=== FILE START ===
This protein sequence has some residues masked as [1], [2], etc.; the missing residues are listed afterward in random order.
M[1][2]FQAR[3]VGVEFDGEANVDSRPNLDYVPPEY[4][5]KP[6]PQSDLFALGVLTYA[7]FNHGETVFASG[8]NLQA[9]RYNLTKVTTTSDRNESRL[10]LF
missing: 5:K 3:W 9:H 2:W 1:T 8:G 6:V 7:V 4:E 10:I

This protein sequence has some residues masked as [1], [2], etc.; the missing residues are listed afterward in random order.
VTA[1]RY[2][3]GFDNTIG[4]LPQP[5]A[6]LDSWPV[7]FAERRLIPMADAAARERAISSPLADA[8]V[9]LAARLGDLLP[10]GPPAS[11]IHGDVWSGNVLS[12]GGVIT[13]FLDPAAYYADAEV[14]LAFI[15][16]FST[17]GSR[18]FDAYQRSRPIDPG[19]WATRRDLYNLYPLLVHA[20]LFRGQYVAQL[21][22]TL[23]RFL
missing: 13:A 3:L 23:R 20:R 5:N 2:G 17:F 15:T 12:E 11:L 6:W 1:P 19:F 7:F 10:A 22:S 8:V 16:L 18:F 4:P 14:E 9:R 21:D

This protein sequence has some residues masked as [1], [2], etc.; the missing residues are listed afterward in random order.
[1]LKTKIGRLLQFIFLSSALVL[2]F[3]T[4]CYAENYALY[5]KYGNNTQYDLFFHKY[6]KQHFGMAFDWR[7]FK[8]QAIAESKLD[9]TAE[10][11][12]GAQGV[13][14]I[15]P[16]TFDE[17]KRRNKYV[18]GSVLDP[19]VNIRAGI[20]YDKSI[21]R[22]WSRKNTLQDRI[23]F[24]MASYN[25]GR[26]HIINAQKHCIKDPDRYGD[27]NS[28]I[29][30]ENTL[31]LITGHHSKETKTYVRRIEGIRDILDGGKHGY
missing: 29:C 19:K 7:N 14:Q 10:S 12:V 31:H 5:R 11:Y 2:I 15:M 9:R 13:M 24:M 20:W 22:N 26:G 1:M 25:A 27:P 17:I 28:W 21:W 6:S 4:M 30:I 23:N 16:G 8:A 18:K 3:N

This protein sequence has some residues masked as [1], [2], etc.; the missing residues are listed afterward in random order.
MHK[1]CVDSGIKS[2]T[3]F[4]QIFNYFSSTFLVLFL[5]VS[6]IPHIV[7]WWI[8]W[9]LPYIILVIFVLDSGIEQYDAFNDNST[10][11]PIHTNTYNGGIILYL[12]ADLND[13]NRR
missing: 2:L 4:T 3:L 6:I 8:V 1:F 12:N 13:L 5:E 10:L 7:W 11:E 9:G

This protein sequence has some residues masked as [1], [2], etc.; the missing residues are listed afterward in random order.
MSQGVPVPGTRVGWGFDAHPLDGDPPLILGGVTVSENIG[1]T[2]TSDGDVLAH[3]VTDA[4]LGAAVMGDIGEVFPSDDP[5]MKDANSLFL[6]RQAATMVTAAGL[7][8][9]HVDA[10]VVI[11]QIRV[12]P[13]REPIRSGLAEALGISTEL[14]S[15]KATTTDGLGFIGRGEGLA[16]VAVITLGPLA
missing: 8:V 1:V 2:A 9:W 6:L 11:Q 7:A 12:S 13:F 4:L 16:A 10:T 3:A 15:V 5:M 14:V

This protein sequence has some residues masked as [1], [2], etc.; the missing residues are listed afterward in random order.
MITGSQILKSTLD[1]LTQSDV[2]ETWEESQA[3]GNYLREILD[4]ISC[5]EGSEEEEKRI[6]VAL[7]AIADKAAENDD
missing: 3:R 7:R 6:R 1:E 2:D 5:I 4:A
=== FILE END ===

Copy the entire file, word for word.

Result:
This protein sequence has some residues masked as [1], [2], etc.; the missing residues are listed afterward in random order.
M[1][2]FQAR[3]VGVEFDGEANVDSRPNLDYVPPEY[4][5]KP[6]PQSDLFALGVLTYA[7]FNHGETVFASG[8]NLQA[9]RYNLTKVTTTSDRNESRL[10]LF
missing: 5:K 3:W 9:H 2:W 1:T 8:G 6:V 7:V 4:E 10:I

This protein sequence has some residues masked as [1], [2], etc.; the missing residues are listed afterward in random order.
VTA[1]RY[2][3]GFDNTIG[4]LPQP[5]A[6]LDSWPV[7]FAERRLIPMADAAARERAISSPLADA[8]V[9]LAARLGDLLP[10]GPPAS[11]IHGDVWSGNVLS[12]GGVIT[13]FLDPAAYYADAEV[14]LAFI[15][16]FST[17]GSR[18]FDAYQRSRPIDPG[19]WATRRDLYNLYPLLVHA[20]LFRGQYVAQL[21][22]TL[23]RFL
missing: 13:A 3:L 23:R 20:R 5:N 2:G 17:F 15:T 12:E 11:L 6:W 1:P 19:F 7:F 10:A 22:S 8:V 16:L 18:F 4:P 14:E 9:R 21:D

This protein sequence has some residues masked as [1], [2], etc.; the missing residues are listed afterward in random order.
[1]LKTKIGRLLQFIFLSSALVL[2]F[3]T[4]CYAENYALY[5]KYGNNTQYDLFFHKY[6]KQHFGMAFDWR[7]FK[8]QAIAESKLD[9]TAE[10][11][12]GAQGV[13][14]I[15]P[16]TFDE[17]KRRNKYV[18]GSVLDP[19]VNIRAGI[20]YDKSI[21]R[22]WSRKNTLQDRI[23]F[24]MASYN[25]GR[26]HIINAQKHCIKDPDRYGD[27]NS[28]I[29][30]ENTL[31]LITGHHSKETKTYVRRIEGIRDILDGGKHGY
missing: 29:C 19:K 7:N 14:Q 10:S 12:V 31:H 5:R 11:Y 2:I 15:M 9:R 13:M 24:M 20:W 22:N 26:G 1:M 25:A 27:P 17:I 28:W 21:W 6:S 4:M 30:I 23:N 16:G 8:A 18:K 3:N

This protein sequence has some residues masked as [1], [2], etc.; the missing residues are listed afterward in random order.
MHK[1]CVDSGIKS[2]T[3]F[4]QIFNYFSSTFLVLFL[5]VS[6]IPHIV[7]WWI[8]W[9]LPYIILVIFVLDSGIEQYDAFNDNST[10][11]PIHTNTYNGGIILYL[12]ADLND[13]NRR
missing: 2:L 4:T 3:L 6:I 8:V 1:F 12:N 13:L 5:E 10:L 7:W 11:E 9:G

This protein sequence has some residues masked as [1], [2], etc.; the missing residues are listed afterward in random order.
MSQGVPVPGTRVGWGFDAHPLDGDPPLILGGVTVSENIG[1]T[2]TSDGDVLAH[3]VTDA[4]LGAAVMGDIGEVFPSDDP[5]MKDANSLFL[6]RQAATMVTAAGL[7][8][9]HVDA[10]VVI[11]QIRV[12]P[13]REPIRSGLAEALGISTEL[14]S[15]KATTTDGLGFIGRGEGLA[16]VAVITLGPLA
missing: 8:V 1:V 2:A 9:W 6:L 11:Q 7:A 12:S 13:F 4:L 16:A 10:T 3:A 15:V 5:M 14:V

This protein sequence has some residues masked as [1], [2], etc.; the missing residues are listed afterward in random order.
MITGSQILKSTLD[1]LTQSDV[2]ETWEESQA[3]GNYLREILD[4]ISC[5]EGSEEEEKRI[6]VAL[7]AIADKAAENDD
missing: 3:R 7:R 6:R 1:E 2:D 5:I 4:A